Letter writer asked for reason to oppose Prop. 1; here's mine
This is for Elaine Pheiffer of Eagle River, who asked in a letter on Feb. 21 if anyone can address the issue of fear of predatory heterosexual men using the cover of transgender to enter women's restrooms and do harm. Though I know that I am going to vote no on Prop. 1, I appreciated Elaine's candor and thoughtfulness, and wanted to come up with a way to answer. I tried, and could not, until tonight.
I just came from the True Value Hardware store on Jewel Lake, where I have traded since I moved here 20 years ago. Earlier in the day I had taken a floor lamp into the store to ask about a replacement part. I had planned to find a how-to video on YouTube and try to fix the lamp myself, but was told that if I just left the lamp, the store employees would be happy to fix it for me when they had time. The lamp was repaired, and I just walked out with it with a feeling of such gratitude and good will, of neighborliness. And as I was driving home I thought about all the things we cannot do … we cannot stop the bombing in Syria … we cannot ease the pain of the students and staff in Parkland, Florida … we cannot do so many things that make us feel sad and helpless. But we CAN be kind to one another in our daily lives.
We can choose to be good neighbors, every day. And I say to Elaine, when you vote, consider that yes, perhaps the passage of Prop. 1 could lead to a criminal mind taking advantage of it. No one can promise that it will not. But think of the daily lives of a whole segment of our population, all of the transgender men, women, teens and young children in Anchorage, who want and deserve, like everyone else, to get through each day grateful for good neighbors and small kindnesses. Please consider replacing fear with hope and good will.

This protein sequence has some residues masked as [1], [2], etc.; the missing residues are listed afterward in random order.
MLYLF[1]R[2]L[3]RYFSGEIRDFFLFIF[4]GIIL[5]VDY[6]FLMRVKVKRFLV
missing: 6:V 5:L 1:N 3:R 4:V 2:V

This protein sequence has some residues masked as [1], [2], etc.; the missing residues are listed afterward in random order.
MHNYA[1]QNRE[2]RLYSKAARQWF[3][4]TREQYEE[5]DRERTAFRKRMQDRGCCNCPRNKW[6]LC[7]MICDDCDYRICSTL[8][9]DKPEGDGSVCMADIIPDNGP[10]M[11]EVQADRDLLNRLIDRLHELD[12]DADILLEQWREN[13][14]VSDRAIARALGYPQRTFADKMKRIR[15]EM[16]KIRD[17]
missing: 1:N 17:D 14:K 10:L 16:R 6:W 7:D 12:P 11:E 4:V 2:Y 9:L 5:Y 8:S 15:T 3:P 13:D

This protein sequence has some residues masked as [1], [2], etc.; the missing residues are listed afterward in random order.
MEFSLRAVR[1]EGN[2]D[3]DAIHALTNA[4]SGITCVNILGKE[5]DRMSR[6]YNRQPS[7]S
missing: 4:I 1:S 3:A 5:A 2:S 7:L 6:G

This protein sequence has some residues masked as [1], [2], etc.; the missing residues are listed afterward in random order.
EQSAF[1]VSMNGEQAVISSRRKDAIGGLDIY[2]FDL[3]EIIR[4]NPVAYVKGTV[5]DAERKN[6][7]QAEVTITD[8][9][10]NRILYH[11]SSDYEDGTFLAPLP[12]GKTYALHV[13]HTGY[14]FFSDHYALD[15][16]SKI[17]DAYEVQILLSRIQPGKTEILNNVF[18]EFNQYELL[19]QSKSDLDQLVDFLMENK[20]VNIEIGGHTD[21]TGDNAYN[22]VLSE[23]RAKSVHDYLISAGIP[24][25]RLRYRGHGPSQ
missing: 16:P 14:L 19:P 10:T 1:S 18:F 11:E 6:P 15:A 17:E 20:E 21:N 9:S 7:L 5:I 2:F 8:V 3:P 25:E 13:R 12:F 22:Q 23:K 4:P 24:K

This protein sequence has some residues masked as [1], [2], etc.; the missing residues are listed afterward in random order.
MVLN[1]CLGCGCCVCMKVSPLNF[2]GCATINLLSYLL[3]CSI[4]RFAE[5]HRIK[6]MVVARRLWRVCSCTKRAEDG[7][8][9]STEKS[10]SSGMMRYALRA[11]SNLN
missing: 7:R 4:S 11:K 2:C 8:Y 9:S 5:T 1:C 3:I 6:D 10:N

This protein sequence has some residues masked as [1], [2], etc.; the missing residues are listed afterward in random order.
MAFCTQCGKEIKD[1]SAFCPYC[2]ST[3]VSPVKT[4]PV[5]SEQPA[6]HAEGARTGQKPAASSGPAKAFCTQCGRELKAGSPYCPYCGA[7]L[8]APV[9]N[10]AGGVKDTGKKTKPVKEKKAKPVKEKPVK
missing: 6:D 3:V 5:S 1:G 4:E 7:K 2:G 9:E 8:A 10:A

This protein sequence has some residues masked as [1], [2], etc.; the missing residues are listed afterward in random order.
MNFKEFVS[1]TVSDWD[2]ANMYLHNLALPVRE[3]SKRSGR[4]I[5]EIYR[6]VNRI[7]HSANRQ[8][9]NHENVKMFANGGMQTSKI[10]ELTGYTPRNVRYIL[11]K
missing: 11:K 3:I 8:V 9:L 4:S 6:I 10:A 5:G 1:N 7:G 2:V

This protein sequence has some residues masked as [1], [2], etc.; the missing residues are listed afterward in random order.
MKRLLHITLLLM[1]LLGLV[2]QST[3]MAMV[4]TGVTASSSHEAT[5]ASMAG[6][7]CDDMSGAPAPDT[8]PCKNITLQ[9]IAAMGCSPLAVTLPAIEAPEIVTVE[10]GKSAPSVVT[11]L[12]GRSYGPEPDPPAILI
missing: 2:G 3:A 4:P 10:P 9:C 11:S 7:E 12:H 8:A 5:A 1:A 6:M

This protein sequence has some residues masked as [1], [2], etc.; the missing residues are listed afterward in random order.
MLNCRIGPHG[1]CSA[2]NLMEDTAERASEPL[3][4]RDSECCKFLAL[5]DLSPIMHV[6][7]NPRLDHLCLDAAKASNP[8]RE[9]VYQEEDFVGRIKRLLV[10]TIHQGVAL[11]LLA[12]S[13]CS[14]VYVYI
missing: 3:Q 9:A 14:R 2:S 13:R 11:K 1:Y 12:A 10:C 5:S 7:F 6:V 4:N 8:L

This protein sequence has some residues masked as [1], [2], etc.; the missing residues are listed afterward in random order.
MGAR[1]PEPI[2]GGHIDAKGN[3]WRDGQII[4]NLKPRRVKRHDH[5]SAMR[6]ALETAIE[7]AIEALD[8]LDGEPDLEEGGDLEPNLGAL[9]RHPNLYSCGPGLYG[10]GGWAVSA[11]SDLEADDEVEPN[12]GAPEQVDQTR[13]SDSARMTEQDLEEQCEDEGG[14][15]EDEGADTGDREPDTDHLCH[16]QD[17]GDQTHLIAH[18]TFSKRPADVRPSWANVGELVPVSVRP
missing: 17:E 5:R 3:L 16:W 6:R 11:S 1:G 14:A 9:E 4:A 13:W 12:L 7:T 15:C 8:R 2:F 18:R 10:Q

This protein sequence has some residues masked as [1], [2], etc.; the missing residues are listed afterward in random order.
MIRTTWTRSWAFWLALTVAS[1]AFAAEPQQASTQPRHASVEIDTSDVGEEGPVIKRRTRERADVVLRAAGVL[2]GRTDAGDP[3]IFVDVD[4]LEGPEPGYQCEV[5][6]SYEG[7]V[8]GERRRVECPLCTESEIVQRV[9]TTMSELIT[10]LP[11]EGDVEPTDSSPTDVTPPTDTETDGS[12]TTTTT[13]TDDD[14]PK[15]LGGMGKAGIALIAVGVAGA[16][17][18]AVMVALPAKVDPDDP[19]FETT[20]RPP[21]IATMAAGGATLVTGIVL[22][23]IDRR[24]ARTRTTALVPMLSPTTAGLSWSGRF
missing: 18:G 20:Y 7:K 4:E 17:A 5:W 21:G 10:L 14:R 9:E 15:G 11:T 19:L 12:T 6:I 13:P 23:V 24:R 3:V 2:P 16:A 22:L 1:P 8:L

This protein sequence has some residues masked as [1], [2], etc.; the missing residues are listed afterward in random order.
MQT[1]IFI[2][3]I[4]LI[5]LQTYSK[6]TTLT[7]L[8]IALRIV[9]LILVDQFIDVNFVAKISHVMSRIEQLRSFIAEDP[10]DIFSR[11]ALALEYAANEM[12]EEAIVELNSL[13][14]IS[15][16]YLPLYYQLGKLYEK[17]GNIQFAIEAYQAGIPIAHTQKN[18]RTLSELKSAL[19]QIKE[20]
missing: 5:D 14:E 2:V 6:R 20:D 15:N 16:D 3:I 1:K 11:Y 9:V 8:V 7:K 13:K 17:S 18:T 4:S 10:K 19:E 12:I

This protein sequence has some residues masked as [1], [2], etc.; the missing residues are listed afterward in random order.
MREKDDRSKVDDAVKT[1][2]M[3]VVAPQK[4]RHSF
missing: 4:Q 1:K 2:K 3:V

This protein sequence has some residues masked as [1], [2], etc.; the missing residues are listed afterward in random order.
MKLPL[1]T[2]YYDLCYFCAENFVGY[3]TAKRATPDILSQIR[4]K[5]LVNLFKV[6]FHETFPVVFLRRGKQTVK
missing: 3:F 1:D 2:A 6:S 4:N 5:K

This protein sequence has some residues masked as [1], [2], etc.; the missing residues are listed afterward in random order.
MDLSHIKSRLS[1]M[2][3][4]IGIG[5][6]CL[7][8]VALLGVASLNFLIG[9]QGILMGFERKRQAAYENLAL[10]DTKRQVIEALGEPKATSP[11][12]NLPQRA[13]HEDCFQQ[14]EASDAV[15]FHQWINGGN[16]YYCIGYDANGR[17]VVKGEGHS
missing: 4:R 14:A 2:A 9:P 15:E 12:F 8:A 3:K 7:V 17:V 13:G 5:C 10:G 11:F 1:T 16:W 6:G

— Jeanne Ashcraft
Prop. 1 tackles nonexistent ill
We all want to keep Anchorage safe. We all know Anchorage is stronger because of its diversity and that there's no room here for discrimination. Fortunately, there's no reason to feel pressured to choose between safety and equality, despite what Proposition 1 implies. The reality is, Prop. 1 is an attempt to fix a problem that doesn't exist. Harassing or assaulting someone in a public restroom is already illegal, and there's no data to support the idea that anti-discrimination laws make women like me less safe. Prop. 1, on the other hand, would increase discrimination by sending a clear message that transgender people aren't welcome here simply because of who they are.
It's easier to worry about the actions of a particular demographic when you don't have a personal connection, so I'm encouraging you now: Get to know some trans people. Read their words online, if you don't know where to start. See them as individuals, not one faceless part of a seemingly threatening crowd. Some of the strongest, kindest, most thoughtful, and most hardworking people I know are trans, but even if they weren't, they'd still deserve to participate in public life just like anybody else.
— Kyra Sherwood
Fake news or fake president?
Trump tells us that reports of Russian meddling in the 2016 election are "fake news"; now, with real Russians facing multiple felony charges, I wonder if we elected a "fake president."
— Ken Flynn
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